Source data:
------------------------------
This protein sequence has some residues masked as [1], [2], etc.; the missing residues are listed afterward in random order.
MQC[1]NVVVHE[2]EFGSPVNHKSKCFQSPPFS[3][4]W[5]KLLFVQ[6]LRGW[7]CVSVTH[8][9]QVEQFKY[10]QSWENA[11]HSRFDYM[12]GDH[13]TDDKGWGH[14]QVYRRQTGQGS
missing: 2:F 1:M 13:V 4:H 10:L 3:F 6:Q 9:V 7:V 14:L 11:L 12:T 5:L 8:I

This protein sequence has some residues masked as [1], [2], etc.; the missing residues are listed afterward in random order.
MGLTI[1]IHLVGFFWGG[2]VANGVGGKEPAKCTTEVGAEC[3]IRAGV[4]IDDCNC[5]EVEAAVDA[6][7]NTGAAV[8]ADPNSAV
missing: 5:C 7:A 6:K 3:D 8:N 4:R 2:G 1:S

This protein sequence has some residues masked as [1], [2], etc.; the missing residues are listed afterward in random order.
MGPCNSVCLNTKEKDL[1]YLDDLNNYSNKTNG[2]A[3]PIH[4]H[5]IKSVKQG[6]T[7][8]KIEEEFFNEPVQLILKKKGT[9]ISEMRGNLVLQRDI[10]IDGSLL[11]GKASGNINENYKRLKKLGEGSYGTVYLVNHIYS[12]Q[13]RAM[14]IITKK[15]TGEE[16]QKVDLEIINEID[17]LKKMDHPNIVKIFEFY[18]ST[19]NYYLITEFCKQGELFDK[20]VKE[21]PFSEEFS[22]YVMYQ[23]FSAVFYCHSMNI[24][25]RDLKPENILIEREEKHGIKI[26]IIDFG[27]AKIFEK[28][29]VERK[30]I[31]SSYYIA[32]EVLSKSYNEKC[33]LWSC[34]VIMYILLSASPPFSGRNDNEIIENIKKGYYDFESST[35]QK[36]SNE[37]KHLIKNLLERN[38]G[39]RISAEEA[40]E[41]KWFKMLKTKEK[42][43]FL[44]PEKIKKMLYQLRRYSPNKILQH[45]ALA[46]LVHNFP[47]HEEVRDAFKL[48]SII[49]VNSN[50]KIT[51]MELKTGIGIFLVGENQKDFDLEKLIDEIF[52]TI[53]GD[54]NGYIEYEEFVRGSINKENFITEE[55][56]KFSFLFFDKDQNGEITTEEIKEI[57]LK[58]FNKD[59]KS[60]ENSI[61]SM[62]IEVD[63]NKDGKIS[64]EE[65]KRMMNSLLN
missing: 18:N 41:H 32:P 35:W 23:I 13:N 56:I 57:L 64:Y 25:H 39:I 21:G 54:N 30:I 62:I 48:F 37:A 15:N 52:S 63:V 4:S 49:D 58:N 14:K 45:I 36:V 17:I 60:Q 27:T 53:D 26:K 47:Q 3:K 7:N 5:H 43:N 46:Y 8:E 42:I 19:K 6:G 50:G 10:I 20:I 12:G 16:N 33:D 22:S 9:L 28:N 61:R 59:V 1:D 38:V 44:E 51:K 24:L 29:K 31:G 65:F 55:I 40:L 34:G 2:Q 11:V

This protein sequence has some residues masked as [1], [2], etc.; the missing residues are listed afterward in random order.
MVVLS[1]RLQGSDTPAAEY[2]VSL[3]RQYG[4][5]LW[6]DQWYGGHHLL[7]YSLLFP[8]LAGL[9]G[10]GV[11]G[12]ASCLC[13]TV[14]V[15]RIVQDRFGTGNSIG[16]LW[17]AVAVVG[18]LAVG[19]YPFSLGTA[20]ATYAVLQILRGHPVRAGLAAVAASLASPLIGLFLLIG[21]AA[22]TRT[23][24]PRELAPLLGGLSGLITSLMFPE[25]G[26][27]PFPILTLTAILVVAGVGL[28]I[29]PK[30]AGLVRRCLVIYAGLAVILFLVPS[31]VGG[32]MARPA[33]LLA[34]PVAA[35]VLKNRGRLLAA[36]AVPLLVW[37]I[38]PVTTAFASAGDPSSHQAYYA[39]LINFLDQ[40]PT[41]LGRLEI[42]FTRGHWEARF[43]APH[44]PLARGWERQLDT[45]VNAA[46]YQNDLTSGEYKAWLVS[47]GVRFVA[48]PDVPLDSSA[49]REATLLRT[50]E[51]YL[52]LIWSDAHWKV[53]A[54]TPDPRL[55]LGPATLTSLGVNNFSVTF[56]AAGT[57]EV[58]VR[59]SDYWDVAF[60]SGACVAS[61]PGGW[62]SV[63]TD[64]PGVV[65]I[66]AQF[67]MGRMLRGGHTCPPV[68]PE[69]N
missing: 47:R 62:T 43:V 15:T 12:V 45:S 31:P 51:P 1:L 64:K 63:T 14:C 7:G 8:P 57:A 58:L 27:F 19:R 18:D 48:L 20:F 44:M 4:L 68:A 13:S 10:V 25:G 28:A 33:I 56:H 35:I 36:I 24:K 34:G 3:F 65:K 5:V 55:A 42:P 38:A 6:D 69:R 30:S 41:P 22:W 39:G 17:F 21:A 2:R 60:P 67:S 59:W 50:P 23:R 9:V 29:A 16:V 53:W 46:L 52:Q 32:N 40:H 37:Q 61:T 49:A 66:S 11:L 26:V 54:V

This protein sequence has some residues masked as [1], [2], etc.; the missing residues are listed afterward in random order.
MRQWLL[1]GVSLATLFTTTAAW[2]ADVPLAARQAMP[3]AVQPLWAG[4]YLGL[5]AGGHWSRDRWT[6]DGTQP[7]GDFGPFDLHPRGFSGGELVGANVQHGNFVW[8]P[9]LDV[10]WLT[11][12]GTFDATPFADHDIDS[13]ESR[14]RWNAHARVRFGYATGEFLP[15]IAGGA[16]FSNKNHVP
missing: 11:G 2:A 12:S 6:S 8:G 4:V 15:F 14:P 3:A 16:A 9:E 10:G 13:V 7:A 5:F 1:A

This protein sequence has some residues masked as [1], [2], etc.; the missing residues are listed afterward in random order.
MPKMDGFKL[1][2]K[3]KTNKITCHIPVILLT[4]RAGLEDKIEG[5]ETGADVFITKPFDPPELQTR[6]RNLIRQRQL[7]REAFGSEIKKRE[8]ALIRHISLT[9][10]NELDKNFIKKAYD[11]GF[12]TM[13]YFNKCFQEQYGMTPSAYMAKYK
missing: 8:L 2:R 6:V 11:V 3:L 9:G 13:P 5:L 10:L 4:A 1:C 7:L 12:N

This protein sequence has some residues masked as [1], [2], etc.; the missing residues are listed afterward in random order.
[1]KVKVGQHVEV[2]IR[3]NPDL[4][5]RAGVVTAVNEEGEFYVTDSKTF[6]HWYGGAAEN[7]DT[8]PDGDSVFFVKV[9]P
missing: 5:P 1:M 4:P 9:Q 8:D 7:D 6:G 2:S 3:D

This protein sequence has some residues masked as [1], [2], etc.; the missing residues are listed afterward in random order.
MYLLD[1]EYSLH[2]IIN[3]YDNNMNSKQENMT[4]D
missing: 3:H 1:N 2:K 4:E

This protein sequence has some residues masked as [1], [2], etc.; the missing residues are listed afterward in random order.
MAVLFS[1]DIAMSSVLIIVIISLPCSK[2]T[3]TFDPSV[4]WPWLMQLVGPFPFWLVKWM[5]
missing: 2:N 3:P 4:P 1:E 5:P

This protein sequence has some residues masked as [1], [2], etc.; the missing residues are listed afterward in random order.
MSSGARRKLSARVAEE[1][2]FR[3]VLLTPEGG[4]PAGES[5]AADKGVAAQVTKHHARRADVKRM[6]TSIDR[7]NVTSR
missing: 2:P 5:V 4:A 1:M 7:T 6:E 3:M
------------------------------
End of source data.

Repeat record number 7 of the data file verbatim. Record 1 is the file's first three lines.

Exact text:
This protein sequence has some residues masked as [1], [2], etc.; the missing residues are listed afterward in random order.
[1]KVKVGQHVEV[2]IR[3]NPDL[4][5]RAGVVTAVNEEGEFYVTDSKTF[6]HWYGGAAEN[7]DT[8]PDGDSVFFVKV[9]P
missing: 5:P 1:M 4:P 9:Q 8:D 7:D 6:G 2:S 3:D